Divorce is rarely pretty, but for the rich and famous, it can get downright ugly, having all the financial details played out in the media.
John Cleese, the lanky comedian who rose to fame as a member of Monty Python, is the latest to have the terms of his split made public.
According to a British media report, Cleese will hand over $19.7 million in a divorce settlement, making his estranged third wife richer than the actor himself. Cleese was left with about $16 million after papers to finalize the divorce settlement were filed in California last week.
Cleese's former wife Alyce Fay Eichelberg will receive $13 million in assets that include an apartment in New York, a London home and half of a Santa Barbara beach house, the Daily Telegraph reported. Cleese will also have to pay her about $984,000 a year for seven years, the paper reported. The actor married Eichelberg, a psychotherapist, in 1992.
Cleese and Eichelberg aren't the only power couple to have expensive marital troubles.
"Because of the Internet and the more salacious nature of global society, a lot of high-profile cases are getting played out in the media," said Laura Wasser, a Los Angeles-based divorce lawyer who has represented many celebrities. "It's not necessarily a good thing for the litigants or judicial officers. You should be able to have litigation as personal as a family law matter not open to the public."
What makes divorce settlements so challenging? In contested divorce cases, each party involved has differing ideas of what assets -- ranging from real estate to stocks -- their soon-to-be former spouse is entitled to.
"This lifestyle that these people have lived has been incorporated in the very soul of their being," said Malcolm Taub, a prominent divorce lawyer in New York. "Each of the parties has a sense of correctness and an absolute right to continue the life they had during the marriage."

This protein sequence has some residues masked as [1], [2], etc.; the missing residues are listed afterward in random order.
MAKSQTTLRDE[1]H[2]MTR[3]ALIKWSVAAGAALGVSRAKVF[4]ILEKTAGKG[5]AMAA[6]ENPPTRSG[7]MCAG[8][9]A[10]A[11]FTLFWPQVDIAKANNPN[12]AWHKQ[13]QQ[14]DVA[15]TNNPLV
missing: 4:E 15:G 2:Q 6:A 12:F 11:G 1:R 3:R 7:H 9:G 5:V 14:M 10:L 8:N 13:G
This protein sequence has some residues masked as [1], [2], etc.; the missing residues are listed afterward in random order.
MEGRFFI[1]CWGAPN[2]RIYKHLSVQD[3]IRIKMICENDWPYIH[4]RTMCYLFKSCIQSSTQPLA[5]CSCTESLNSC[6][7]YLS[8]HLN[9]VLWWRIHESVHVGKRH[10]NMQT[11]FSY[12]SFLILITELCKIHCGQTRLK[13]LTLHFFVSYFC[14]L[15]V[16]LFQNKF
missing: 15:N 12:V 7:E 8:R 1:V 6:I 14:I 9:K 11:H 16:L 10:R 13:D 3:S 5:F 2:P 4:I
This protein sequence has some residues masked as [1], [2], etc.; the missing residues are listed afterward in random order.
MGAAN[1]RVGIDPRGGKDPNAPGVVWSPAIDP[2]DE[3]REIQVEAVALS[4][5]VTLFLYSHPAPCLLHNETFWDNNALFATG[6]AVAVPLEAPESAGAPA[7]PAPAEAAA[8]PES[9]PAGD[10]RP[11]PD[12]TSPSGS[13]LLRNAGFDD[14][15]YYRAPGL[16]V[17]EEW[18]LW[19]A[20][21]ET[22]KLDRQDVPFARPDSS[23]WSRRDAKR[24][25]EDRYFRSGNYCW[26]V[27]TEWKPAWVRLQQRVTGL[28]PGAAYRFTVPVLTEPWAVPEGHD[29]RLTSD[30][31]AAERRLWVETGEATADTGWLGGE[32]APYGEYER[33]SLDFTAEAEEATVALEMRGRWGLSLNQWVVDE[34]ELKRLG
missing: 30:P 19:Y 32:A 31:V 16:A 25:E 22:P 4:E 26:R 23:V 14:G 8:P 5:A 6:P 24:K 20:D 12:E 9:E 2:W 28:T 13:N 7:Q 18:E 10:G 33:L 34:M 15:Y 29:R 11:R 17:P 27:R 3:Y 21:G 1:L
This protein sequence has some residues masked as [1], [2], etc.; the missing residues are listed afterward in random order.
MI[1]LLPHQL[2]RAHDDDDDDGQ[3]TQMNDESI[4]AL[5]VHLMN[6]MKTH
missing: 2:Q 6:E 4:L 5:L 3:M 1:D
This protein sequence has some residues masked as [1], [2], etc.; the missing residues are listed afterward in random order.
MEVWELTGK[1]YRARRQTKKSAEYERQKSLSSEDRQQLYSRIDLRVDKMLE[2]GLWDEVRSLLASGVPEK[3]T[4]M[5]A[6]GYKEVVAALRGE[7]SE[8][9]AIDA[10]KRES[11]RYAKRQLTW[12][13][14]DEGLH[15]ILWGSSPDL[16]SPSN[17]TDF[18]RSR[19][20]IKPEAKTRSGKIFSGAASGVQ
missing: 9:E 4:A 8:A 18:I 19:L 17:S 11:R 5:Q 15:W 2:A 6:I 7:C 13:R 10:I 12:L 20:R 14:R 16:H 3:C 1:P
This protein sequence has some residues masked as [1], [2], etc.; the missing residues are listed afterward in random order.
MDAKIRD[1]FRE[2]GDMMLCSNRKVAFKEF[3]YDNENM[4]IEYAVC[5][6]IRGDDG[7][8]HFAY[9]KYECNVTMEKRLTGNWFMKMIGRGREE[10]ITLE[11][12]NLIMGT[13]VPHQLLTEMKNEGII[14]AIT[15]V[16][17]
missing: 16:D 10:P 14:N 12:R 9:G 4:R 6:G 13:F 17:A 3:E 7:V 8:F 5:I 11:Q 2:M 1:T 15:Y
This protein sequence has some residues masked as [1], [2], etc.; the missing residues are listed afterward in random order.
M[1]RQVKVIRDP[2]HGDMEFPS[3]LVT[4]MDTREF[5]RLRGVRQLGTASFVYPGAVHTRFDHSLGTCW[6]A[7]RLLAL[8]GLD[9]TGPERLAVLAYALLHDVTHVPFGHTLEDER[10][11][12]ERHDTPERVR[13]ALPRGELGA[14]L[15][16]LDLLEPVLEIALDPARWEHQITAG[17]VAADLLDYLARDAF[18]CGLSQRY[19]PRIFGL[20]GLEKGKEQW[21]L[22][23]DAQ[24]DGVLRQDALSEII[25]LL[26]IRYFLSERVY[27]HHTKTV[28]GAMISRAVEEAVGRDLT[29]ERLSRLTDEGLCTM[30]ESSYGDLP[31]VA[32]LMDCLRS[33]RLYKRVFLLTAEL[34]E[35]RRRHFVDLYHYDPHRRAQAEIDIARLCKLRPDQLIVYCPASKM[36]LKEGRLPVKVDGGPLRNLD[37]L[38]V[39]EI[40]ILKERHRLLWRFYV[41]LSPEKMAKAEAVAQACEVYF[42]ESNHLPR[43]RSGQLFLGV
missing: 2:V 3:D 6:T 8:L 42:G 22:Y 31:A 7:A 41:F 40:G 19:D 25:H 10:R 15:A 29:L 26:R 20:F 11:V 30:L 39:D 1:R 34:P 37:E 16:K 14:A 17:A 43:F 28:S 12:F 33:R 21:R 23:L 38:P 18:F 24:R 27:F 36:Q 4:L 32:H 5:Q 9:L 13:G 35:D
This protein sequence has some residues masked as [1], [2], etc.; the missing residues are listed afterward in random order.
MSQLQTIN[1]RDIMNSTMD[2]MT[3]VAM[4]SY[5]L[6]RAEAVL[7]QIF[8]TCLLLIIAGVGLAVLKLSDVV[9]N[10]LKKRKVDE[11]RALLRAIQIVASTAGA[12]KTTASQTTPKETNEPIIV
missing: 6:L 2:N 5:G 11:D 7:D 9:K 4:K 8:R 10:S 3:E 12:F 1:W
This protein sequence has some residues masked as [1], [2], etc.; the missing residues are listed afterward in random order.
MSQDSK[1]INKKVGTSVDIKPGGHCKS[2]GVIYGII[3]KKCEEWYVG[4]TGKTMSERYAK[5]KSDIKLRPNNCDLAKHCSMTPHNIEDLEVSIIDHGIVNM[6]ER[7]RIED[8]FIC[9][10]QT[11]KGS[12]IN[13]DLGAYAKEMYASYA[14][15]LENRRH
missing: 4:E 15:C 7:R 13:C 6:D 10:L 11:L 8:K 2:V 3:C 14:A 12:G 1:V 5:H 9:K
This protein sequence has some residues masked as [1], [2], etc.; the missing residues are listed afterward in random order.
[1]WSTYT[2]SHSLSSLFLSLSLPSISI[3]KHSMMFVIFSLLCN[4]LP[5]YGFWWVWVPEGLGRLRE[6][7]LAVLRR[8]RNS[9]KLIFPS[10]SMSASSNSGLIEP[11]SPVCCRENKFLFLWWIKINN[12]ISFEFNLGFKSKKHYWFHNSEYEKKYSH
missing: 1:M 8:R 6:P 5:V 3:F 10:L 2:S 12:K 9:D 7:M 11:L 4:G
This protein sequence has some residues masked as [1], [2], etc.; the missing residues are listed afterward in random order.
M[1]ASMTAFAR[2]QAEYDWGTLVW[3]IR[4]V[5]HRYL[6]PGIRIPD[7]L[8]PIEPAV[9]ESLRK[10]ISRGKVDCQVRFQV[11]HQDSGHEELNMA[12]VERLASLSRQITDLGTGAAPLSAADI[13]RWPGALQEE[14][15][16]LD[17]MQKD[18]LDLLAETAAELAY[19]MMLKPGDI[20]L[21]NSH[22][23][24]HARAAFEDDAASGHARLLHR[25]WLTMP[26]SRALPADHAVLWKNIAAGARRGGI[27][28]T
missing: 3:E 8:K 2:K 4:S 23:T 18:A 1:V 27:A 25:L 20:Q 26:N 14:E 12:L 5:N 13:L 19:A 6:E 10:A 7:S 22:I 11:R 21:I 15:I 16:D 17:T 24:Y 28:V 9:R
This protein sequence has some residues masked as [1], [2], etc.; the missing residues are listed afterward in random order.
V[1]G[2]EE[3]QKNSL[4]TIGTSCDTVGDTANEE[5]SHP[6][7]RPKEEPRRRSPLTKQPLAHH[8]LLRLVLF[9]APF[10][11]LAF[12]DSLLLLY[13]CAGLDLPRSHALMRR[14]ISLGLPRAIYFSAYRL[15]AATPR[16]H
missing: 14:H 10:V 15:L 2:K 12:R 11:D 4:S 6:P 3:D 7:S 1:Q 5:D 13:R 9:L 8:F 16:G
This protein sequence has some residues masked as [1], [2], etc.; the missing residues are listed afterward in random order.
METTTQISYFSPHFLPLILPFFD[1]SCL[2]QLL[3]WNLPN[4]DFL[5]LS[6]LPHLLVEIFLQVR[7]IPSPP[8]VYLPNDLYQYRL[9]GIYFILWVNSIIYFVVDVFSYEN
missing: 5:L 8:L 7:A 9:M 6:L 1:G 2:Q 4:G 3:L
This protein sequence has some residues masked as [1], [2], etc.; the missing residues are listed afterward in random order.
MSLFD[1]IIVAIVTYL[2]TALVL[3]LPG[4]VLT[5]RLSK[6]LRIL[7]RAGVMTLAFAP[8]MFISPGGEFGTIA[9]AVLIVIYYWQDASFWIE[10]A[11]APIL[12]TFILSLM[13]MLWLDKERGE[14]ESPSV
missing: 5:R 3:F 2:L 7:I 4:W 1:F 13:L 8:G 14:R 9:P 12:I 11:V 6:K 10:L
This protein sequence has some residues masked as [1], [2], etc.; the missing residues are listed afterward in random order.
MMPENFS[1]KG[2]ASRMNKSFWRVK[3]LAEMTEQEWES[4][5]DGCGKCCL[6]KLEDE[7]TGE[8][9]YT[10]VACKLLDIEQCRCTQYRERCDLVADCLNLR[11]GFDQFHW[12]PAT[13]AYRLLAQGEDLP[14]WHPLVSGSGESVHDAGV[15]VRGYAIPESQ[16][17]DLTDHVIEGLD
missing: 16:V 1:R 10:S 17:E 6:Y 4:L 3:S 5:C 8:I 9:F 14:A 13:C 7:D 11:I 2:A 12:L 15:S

High-profile divorces can be especially painful in cases that involve a celebrity spouse and a nonfamous party.
"One of the parties may feel dethroned," Taub said. "Usually that creates pain and usually the remedy of that is to seek at least a major share of the assets accumulated during marriage. Contested, high-profile divorces are fought with pain, issues and unfortunately a great deal of loss."
Other ex-husbands, such as Michael Jordan, Craig McCaw and Neil Diamond, are all paying their ex-wives generous amounts of alimony.
"There are always issues of valuation in high-profile cases, but there are also human issues," Taub said of big settlements. "People may want to avoid the spotlight of the public and are willing to make compromises in order to put the case behind them."
While some high-profile divorces have managed to stay sealed (Texas billionaire David Saperstein is rumored to have paid his ex-wife more than $500 million), here's a look at eight of the most expensive divorces of all time.
Hailed as the most expensive divorce in the world, Australian media tycoon Rupert Murdoch, 78, paid $1.7 billion of his assets, with $110 million of it in cash, to ex-wife Anna Murdoch Mann, after a bitter divorce. The ex-couple, who were married for 32 years and had three children, are now both remarried, but have had their fair share of heated debate since then.